‘Show-Don’t Tell’ types of stories are looked down upon by the literati but I believe that today’s reader – the USA Today and Twitter generation – is not looking for tombs of literature but a quick and entertaining read. Even Michael Crichton honed this down in his later novels. His books were written is such a way that they could easily be turned into screenplays.
There are times where several paragraphs of narrative are necessary to get the story out but always ask yourself first, “Can I SHOW this information instead of TELLING it – and WHEN can I do it?”
Rule NUMBER FOUR. Try to create friction, tension or conflict in every scene – good movies do that. One of the most important elements is the use of conflict and tension.
To quote Tina Morgan:
“Inserting conflict into your novel is not quite as simple as inserting a fist-fight into the storyline. Conflict in fiction can be as diverse and as individual as you are. It can also be used effectively to heightened tension and increase suspense.”
Is your character in enough danger from one chapter to the next? Danger can take many different forms. The easiest and most obvious is the physical danger. Don’t forget to use emotional danger. You as the writer have a moral responsibility to torture these characters as much as you can. Pile on the emotional danger along with the physical.
Analyze a movie – any movie. The best ones that hold your attention are those that know how to put conflict and tension into EVERY scene – even those used for exposition. You know — those boring scenes necessary to get information out.
Don’t leave a finished chapter – or what I call scenes – without re-reading it looking for the inclusion of conflict or tension.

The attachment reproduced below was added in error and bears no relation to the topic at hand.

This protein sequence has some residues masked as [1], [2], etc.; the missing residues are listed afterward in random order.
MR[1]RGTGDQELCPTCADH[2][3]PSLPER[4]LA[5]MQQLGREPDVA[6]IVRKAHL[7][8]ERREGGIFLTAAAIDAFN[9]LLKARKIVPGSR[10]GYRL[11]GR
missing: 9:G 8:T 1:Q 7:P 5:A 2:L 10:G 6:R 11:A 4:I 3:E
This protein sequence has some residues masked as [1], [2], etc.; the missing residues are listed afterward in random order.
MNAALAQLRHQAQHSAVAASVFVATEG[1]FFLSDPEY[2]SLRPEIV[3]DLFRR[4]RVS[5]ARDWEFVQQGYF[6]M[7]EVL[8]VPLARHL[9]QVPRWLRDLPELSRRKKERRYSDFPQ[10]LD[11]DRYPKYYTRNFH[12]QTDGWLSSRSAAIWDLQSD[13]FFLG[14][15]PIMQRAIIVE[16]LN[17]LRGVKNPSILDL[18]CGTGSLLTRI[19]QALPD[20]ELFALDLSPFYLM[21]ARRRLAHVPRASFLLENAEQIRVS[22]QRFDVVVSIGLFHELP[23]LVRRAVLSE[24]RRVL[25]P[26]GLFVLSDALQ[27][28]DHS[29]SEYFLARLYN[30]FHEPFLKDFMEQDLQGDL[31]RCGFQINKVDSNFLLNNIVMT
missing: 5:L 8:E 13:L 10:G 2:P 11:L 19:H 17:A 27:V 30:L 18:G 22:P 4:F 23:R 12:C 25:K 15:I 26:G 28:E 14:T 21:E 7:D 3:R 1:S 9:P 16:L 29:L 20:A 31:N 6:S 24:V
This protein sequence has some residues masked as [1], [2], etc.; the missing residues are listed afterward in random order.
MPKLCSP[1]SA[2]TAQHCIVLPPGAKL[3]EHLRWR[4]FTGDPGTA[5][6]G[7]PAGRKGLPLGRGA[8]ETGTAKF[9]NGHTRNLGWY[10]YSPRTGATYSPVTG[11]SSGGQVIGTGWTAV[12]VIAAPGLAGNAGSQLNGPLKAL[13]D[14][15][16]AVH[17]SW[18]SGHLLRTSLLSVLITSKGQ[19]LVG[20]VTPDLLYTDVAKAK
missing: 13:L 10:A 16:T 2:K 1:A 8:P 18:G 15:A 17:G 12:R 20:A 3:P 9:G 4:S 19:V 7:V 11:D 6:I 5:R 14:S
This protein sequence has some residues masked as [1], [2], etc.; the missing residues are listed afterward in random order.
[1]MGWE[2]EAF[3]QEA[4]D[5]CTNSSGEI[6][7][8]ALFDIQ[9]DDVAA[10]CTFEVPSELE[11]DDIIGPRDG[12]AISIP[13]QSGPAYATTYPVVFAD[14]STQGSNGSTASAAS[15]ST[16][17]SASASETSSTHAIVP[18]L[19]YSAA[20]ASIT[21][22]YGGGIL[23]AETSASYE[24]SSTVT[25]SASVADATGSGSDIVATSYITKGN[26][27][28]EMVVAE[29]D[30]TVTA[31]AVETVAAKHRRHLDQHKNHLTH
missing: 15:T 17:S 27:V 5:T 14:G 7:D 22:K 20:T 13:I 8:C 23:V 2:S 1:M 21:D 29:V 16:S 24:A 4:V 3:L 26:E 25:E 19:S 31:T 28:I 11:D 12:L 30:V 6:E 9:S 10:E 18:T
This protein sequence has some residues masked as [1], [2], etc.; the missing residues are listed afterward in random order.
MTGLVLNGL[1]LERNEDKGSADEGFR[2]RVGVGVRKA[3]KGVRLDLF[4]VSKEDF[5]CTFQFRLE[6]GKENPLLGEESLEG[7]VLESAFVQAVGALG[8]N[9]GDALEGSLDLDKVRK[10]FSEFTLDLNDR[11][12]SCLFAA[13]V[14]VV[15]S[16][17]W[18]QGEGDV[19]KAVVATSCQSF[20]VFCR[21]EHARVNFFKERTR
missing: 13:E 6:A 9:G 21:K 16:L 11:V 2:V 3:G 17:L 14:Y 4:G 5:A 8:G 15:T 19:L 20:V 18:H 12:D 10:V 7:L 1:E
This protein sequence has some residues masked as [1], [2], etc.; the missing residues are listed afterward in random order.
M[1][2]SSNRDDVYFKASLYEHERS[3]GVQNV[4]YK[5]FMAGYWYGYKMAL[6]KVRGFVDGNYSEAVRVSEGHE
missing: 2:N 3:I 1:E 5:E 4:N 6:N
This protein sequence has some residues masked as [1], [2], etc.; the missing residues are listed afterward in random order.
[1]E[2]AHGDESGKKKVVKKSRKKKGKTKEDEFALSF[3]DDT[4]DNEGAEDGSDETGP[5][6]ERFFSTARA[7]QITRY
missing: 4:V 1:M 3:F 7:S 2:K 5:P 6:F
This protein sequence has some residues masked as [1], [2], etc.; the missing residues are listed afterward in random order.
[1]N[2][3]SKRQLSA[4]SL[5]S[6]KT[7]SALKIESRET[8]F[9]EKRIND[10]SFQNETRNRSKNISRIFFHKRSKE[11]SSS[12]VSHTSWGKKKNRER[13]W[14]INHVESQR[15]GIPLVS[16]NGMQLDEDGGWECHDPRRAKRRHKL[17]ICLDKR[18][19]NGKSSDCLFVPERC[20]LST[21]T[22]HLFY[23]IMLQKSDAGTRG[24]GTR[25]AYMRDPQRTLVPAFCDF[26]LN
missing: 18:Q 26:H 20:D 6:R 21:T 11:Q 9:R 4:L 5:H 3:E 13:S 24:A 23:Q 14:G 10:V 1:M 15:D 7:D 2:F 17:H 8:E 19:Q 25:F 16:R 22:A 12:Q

Rule NUMBER FIVE. Write conversationally and kill the semi-colon. Write like you speak – ‘style’ be damned! Or in the words of Dorothy Parker:
“If you have any young friends who aspire to become writers, the second greatest favor you can do them is to present them with copies of The Elements of Style. The first greatest, of course, is to shoot them now, while they’re happy.”
Rule NUMBER SIX. Plot of course drives the story. But what drives the plot? Characters do. In general, you come up with a story idea. Then outline the major plot points that unfold your story idea. This is called a wireframe of your story.
Character behavior drives plot, which drives character behavior. So your next step is to hang the character experiences and behavior on the wire frame of the plot aiming for the sequencing of their experiences to match up with the overall scenes of the plot. If you’re able to do this, then you have a story. All you need to do is fill in the details of each scene.
Rule NUMBER SEVEN. The reversal or the All-Is-Lost-Moment.
Watch movies as they moves along. There is a point where the story is working fine for the hero or heroine – then BAM!! Everything goes to hell for the main character! Two-thirds through the movie there’s this reversal. You can see reversals in romantic comedies too. In fact they are almost always there.
Everything seems to going the hero’s way when all of a sudden, a sub plot appears that threatens to send the hero and his objective into the crap can.
Another example of this is the All-Is-Lost-Moment where it looks like everything is lost. Then the hero resurrects himself. This challenge if faced and the movie then hurtle to its climax. This is important in a novel, too. This challenge if faced and the movie then hurtle to its climax.
Rule NUMBER EIGHT. The Dismissal. Have you ever read a story, following a character through the pages then – they disappear! The reader asks,” What happened to that guy or girl?” Except for the characters that are used one time in a story, your other characters need to be dismissed – that is – have their activities come to a satisfying end. You can’t leave them hanging out there. You need to end their lives or finish their relationships. If you thought out each of you continuing character’s role in moving the plot forward, you will ensure that you have a logical plot structure.
So there you go. Follow these EIGHT rules of screen-to-print and you will have a very readable and enjoyable story where the reader will feel his or her investment in time and money were worth it.
And if you’re up for it – you have a ready made screenplay from your book.
This post is contributed as a Guest post By Author Frank Fiore